This is intertwined with a soft rustle of dry beans, followed by the whir of the grinder in the background, a clink and tap of the handle, and the mechanical purr of the espresso machine. Before I can finish my ode to the cezve pot, the world champion is in the middle of making espresso for me. It’s like watching a ballet. I have happily watched many baristas prepare exactly what I want, but this is a level above.
And finally, a third cup lands in front of me, a macchiato, because Tetsu knows bitter dark coffee is enhanced by adding a little bit of milk. “I know Europeans love their coffee more intensely,” he says. He’s not wrong. Like anything, coffee is a preference, and there is no one correct way to make it or drink it.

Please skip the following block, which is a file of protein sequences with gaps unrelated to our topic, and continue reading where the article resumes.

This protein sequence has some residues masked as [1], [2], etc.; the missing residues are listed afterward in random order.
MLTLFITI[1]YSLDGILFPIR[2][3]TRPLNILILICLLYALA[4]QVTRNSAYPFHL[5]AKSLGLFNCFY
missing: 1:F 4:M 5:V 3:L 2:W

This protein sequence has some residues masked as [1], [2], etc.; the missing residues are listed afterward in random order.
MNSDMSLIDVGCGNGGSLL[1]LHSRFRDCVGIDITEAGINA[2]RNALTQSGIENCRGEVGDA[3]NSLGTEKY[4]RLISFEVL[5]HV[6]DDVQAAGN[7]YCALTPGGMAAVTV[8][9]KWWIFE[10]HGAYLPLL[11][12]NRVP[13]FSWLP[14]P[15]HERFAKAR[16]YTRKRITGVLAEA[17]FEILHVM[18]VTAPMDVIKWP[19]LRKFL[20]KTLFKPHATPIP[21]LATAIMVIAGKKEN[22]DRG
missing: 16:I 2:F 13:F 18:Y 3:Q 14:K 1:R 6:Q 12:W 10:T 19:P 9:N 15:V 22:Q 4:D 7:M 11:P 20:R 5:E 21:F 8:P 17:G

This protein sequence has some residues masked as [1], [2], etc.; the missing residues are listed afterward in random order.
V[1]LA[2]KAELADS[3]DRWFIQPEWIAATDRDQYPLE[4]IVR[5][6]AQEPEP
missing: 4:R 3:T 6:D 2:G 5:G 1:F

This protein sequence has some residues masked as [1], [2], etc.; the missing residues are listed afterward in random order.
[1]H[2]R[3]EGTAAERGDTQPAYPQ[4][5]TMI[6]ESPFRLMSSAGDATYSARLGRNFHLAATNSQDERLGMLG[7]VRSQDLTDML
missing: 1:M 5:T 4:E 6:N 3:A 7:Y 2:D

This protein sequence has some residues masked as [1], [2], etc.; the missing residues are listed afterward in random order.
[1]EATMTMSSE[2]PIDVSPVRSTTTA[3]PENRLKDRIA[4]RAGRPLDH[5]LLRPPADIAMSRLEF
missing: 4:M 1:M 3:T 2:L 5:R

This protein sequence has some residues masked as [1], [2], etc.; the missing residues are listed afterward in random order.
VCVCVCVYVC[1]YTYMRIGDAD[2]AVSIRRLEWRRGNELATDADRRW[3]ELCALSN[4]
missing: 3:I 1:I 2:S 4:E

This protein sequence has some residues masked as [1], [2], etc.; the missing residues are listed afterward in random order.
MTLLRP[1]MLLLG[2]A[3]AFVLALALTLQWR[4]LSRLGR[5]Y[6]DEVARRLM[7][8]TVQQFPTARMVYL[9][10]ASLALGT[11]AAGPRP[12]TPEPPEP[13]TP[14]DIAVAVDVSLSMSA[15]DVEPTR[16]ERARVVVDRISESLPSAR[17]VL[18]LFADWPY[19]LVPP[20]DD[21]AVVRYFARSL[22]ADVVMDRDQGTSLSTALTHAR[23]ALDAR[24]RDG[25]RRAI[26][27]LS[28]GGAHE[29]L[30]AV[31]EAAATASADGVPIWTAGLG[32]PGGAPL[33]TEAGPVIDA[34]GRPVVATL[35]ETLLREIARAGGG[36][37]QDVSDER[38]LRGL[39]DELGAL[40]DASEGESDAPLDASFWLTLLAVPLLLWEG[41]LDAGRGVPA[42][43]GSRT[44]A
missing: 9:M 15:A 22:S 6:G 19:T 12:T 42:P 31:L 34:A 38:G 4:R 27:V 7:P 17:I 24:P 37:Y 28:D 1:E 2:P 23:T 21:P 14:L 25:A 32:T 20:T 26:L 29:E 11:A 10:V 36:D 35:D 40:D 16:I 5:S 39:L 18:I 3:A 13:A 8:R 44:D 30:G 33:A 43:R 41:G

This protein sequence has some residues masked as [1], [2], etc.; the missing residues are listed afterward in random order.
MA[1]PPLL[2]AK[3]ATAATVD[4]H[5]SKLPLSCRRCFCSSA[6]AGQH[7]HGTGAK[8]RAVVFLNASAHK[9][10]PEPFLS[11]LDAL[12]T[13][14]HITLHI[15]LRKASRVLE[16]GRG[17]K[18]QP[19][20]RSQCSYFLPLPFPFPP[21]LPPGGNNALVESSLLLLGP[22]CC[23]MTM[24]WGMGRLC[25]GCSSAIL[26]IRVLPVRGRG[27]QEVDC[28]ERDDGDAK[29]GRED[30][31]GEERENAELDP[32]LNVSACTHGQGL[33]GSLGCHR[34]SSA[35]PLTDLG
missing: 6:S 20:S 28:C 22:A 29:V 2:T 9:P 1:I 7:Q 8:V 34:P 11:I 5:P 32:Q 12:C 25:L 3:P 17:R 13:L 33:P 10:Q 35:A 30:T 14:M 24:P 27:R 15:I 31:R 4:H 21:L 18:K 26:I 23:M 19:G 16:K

“What’s your favorite style of coffee?” I ask.
“It’s drip, of course,” confirming my hunch.
Recreating 4:6 Coffee Method at Home
I popped over to Rudder Coffee inside JR Funabashi Station for a fourth cup on my way back home, this time a latte. In collaboration with Tetsu’s Philocoffea, Rudder Coffee sells freshly brewed coffee, coffee beans, and drip coffee equipment. Together, the two ventures are on a mission to make Funabashi famous for coffee and worthy of a train ride for the chance at enjoying a great brew. They educate coffee baristas and customers alike, with Tetsu Kasuya being incredibly passionate about elevating Japan’s coffee culture.